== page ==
Modeling Tools that Support the Green Streets, Green Jobs, Green Towns Approach, U.S. EPA
Free modeling tools are available for those looking to take the Green Streets, Green Jobs, Green Towns (G3) approach to incorporating green streets and innovative stormwater management techniques in their community. Modeling tools support planning and design decisions on a range of scales from setting a green infrastructure target for an entire watershed to designing a green infrastructure practice for a particular site or location, such as a green street.

Green Infrastructure Models, Green Infrastructure, U.S. EPA
Models are available to assess the costs and environmental outcomes associated with green infrastructure approaches.

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Climate Resiliency

Storm Smart Cities, Integrating Green Infrastructure into Local Hazard Mitigation Plans, 2018, US EPA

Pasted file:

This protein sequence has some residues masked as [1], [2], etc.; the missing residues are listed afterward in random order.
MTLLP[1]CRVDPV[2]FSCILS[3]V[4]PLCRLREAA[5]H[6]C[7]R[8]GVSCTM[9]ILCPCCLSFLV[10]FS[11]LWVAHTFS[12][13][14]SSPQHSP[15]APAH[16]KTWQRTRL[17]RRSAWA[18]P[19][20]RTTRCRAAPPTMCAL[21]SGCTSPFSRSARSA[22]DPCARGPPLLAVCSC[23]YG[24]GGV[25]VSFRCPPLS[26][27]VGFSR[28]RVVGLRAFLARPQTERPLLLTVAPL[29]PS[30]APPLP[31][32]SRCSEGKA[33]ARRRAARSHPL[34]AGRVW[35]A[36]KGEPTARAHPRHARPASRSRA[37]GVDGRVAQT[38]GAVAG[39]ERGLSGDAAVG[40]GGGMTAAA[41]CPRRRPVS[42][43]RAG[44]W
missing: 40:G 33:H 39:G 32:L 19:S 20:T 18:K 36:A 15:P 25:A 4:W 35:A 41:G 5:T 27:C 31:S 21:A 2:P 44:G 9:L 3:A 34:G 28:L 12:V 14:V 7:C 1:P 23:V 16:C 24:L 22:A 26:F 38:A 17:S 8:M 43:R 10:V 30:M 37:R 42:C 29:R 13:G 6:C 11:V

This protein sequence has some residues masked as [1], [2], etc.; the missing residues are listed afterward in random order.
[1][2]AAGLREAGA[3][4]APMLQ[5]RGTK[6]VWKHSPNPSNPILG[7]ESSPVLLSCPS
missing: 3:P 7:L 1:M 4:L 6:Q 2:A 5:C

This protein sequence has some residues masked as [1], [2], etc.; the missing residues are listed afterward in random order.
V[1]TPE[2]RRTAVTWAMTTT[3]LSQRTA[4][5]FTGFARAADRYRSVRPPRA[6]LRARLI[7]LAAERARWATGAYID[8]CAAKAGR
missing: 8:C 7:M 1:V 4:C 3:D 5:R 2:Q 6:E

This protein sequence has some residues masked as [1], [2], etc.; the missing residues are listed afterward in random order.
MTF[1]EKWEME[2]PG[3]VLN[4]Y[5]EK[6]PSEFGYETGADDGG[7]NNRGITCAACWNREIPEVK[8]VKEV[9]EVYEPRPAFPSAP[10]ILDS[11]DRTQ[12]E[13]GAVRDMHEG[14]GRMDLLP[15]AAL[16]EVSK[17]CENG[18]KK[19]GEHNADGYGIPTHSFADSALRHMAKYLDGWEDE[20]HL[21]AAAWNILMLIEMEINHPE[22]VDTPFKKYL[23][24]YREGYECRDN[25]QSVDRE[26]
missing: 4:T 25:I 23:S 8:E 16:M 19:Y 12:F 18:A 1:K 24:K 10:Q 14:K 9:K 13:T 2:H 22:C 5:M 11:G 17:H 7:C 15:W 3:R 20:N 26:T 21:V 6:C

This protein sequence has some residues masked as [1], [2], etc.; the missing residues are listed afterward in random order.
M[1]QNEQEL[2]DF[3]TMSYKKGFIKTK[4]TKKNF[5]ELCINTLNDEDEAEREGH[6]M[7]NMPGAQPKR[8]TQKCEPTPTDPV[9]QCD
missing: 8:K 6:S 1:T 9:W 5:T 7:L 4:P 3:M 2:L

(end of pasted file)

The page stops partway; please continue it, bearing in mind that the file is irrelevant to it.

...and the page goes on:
This guide is a case study of early efforts by Huntington, West Virginia and their collaborators to consider how green infrastructure could be incorporated into local hazard mitigation plans to address local flooding and protect water quality. The guide captures some early lessons learned that can benefit other communities and includes recommendations for integrating green infrastructure into local hazard mitigation plans.

Smart Growth Fixes for Climate Adaptation and Resilience: Changing Land Use and Building Codes to Prepare for Climate Change, 2017, U.S. EPA
Outlines more than 70 policies to help local governments adapt to current or projected flooding and extreme precipitation, sea level rise and storm surge, extreme heat, drought, and wildfire. With policies ranging from modest adjustments to wholesale changes, communities can see different options to consider depending on their needs and context; examples of community implementation; resources for more information; and metrics taken from three community-scale sustainability rating systems.